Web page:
The Court demanded no evidence that any of these hypothetical dangers had ever come to pass. Instead, the Court explained that, because the material support statute’s goals were “preventive,” no evidentiary support was required. But of course, the campaign finance law was equally preventive, since it sought to forestall corruption and distortion of the political process. Indeed, virtually all laws restricting speech are “preventive,” inasmuch as they seek to avoid future harm.

Moreover, in permitting the government to suppress speech on the ground that it might make people think better of designated groups, the Court endorsed a “viewpoint-based” rationale directly antithetical to the First Amendment. The Court has in the past reserved its most skeptical review for “viewpoint-based” laws, which prohibit speech on one side of a particular issue, but not the other. In fact, until Humanitarian Law Project, no viewpoint-based law had ever survived Supreme Court review. The administration’s claim that it can bar speech because it might “legitimate” an organization is, by definition, “viewpoint-based”: it prohibits speech because it sends a message—that a group is “legitimate”—of which the executive disapproves. Yet Chief Justice Roberts never even addressed this critique.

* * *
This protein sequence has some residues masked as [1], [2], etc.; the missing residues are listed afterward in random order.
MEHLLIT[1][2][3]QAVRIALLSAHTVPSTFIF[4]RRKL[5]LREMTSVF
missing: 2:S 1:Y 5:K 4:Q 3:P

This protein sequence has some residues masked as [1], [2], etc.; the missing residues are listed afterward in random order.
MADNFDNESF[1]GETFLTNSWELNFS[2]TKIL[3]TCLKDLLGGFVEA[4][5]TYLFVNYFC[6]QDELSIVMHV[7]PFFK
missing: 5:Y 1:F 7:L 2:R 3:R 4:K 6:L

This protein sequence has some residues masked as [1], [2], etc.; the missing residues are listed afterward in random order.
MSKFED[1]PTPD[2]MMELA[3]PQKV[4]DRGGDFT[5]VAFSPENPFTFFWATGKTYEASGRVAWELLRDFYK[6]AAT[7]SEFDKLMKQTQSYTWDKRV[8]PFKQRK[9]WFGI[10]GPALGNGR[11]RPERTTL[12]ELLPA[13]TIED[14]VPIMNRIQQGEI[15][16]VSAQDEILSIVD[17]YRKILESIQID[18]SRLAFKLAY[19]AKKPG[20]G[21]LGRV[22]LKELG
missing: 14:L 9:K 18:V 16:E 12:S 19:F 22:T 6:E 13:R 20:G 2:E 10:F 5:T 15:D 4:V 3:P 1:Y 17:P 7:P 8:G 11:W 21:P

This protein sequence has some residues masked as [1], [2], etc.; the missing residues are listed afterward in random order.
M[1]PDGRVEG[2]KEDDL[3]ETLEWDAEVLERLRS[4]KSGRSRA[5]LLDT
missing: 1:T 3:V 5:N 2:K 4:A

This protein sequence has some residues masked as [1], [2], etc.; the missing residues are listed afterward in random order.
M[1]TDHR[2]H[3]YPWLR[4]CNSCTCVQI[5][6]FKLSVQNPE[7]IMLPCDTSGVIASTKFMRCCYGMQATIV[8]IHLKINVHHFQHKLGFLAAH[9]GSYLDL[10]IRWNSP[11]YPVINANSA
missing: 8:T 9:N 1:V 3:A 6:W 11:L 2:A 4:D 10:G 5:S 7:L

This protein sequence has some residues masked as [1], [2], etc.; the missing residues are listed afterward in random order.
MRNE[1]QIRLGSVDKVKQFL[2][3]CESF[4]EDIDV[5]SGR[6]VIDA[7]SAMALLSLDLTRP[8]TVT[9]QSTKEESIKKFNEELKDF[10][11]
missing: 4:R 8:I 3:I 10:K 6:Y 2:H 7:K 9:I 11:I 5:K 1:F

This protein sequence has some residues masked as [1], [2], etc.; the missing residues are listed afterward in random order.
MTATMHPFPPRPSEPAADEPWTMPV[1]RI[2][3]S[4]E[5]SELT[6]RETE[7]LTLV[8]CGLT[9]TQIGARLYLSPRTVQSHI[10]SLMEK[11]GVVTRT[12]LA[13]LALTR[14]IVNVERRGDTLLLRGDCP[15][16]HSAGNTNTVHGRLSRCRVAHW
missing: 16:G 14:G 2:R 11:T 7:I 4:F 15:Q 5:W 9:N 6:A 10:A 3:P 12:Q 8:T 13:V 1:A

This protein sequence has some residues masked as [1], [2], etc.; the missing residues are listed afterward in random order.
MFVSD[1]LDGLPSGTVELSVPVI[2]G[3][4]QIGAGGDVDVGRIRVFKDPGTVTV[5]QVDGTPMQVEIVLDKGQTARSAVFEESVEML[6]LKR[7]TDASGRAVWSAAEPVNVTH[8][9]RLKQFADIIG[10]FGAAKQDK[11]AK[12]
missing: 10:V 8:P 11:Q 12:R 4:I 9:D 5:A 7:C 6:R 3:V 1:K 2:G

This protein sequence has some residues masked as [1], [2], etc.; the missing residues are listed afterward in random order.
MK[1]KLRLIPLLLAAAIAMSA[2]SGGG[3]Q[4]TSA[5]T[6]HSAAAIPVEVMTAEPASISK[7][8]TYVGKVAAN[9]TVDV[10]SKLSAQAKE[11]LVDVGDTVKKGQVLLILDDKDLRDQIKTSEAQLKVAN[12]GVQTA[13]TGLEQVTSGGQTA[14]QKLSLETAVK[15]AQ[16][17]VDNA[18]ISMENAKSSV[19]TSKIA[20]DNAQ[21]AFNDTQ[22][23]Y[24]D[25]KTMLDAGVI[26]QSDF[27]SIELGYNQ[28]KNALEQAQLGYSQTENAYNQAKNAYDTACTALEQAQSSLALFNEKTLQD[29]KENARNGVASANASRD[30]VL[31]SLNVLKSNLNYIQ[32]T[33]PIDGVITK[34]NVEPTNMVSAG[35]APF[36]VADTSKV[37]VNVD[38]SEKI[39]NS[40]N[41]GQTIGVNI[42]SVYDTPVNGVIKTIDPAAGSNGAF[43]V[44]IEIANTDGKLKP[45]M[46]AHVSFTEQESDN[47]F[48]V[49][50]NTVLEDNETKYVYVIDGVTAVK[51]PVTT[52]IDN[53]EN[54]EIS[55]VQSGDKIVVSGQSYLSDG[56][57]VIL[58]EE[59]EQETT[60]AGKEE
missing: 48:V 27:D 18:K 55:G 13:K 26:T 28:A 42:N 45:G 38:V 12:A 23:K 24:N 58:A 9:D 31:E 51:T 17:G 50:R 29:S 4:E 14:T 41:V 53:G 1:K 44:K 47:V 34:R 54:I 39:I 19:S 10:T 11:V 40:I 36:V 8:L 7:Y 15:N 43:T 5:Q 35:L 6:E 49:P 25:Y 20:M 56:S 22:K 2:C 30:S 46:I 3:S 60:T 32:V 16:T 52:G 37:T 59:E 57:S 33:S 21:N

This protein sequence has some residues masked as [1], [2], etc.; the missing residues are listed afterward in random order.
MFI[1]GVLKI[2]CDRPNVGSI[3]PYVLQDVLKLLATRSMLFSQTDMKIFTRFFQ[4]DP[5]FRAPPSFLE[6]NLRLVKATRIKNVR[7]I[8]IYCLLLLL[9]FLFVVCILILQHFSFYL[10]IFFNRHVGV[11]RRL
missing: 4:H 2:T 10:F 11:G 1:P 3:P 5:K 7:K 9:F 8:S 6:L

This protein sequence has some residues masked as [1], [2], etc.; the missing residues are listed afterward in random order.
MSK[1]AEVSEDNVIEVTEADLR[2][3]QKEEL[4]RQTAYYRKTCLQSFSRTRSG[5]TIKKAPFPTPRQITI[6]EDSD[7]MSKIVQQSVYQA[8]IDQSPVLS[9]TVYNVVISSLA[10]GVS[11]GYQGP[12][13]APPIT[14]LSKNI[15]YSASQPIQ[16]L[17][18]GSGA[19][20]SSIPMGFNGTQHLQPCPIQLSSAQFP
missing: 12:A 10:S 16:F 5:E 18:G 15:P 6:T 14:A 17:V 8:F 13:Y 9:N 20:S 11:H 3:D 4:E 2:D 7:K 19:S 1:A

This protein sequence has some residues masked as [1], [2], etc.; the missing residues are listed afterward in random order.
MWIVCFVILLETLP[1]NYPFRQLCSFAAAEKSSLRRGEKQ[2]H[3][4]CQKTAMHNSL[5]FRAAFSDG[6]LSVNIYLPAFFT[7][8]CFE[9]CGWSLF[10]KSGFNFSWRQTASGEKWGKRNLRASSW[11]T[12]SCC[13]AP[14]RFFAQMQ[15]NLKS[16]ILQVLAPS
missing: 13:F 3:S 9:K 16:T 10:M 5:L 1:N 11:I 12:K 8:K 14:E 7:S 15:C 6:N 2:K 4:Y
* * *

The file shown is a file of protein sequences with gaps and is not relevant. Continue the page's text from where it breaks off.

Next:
Attempting to portray his decision as restrained, Roberts stressed that it addressed only speech “coordinated” with foreign organizations engaged in terrorism, not independent advocacy or speech coordinated with domestic groups. (By “coordinated,” he seemed to mean speech that involves some kind of direct contact with the group in question.) But as Justice Stephen Breyer noted in dissent, independent advocacy is if anything more likely to confer “legitimacy” on a designated group, so if independent advocacy cannot be prohibited on that ground, why can coordinated speech be suppressed? Coordinated speech is just as protected as independent speech; the right to speak necessarily implies the right to speak with and to others. Nor is Roberts’s emphasis on the foreign identity of the designated groups convincing, particularly in our increasingly interconnected world. An American writing for the London Guardian is no less protected from US criminal prosecution for his articles than one writing for The New York Times.